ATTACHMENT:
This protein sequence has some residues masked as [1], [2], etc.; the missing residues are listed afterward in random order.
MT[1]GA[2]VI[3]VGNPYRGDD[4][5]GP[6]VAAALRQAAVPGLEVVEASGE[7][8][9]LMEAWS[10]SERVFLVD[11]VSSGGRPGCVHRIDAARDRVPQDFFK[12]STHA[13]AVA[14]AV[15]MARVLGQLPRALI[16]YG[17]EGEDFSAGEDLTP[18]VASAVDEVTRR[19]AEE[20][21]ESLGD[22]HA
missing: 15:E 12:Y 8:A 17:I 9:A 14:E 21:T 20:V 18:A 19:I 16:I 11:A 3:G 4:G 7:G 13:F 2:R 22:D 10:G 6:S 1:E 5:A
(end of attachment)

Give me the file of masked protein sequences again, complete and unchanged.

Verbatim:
This protein sequence has some residues masked as [1], [2], etc.; the missing residues are listed afterward in random order.
MT[1]GA[2]VI[3]VGNPYRGDD[4][5]GP[6]VAAALRQAAVPGLEVVEASGE[7][8][9]LMEAWS[10]SERVFLVD[11]VSSGGRPGCVHRIDAARDRVPQDFFK[12]STHA[13]AVA[14]AV[15]MARVLGQLPRALI[16]YG[17]EGEDFSAGEDLTP[18]VASAVDEVTRR[19]AEE[20][21]ESLGD[22]HA
missing: 15:E 12:Y 8:A 17:I 9:A 14:E 21:T 20:V 18:A 19:I 16:I 11:A 3:G 4:G 7:G 13:F 2:R 22:D 10:G 6:S 1:E 5:A